Hinduism is the world’s third largest ‘religious’ community of between 750 to 900 million followers, living mainly in India. The term Hindu was coined by Persians for the people who lived on the other side of the river Sindhu, as opposed to their faith.
Instead the religion or way of life’s correct name is Sanātana Dharma – The Eternal Law. As it is made up of seven main philosophical systems it is impossible to specify what a ‘Hindu’ believes as it depends on which philosophical strand one follows. For instance some Hindus believe in a personal, creator God whilst others believe in an Impersonal, non-creator Divine Being. (N.B. For ease of reference the term ‘Hindu’ is used in the following to be synonymous with Sanatana Dharma).
Most Hindus believe in one God – Brahman. His various powers are represented by multiple forms with multiple names. This is why many Westerners wrongly believe there are many gods and goddesses in Hinduism. Krishna, believed to be an incarnation of the Supreme Being, explains the concept in a famous verse in the Bhagavad Gītā, “Howsoever men think of Me, I appear to them in that form, for the path that men take from every side is Mine”.
Hindus also believe that Divinity is present in every living form, and the aim of every life form is to realise that he/she/it is one with God – Tat Tvam Asi – You Are That.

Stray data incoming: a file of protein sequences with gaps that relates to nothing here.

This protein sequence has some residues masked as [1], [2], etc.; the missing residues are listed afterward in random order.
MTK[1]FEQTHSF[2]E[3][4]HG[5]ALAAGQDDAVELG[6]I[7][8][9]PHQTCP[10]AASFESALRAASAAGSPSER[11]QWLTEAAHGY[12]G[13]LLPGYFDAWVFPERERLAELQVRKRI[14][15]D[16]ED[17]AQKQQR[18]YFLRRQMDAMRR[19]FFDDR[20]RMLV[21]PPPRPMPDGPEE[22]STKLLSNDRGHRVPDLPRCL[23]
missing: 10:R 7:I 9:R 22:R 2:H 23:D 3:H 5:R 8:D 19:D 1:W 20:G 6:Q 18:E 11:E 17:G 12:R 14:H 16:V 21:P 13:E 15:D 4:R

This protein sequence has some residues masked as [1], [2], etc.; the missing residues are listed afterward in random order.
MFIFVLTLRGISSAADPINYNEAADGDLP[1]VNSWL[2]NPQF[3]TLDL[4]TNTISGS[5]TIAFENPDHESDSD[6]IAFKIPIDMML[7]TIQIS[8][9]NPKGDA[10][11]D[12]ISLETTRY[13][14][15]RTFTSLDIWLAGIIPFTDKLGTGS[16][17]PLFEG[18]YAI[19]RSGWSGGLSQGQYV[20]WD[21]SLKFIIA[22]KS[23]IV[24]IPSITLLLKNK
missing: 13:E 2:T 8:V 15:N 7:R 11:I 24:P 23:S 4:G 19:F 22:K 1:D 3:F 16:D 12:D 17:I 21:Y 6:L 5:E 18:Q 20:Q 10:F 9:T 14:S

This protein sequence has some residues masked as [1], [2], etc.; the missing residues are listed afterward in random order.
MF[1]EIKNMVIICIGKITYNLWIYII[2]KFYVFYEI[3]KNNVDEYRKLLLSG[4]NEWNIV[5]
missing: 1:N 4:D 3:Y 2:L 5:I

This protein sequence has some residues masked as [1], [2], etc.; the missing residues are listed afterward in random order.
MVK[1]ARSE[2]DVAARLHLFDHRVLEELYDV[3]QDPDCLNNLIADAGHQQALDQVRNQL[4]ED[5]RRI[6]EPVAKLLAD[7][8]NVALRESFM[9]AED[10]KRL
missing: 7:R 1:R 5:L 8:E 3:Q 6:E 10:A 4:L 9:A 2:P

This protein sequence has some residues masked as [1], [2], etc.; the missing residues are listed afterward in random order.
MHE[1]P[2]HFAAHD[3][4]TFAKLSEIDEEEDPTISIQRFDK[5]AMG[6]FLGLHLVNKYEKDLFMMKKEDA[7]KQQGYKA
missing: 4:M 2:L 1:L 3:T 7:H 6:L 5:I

All the Hindu philosophies believe in reincarnation – that the Soul, Ātman, is eternal and goes through many cycles of birth and rebirth (samsāra). All lives are governed by the rules of Karma – action and reaction, or cause and effect. Put simply, actions in this life will have a reaction both in this life and the next. The aim of one’s life is to free the soul from the bond of both good and bad karma, and achieve Moksha – liberation from the cycle of rebirth and unity with God, when the Ātman becomes Paramātman. The different philosophies represent the different ways in which Hindus believe this is possible.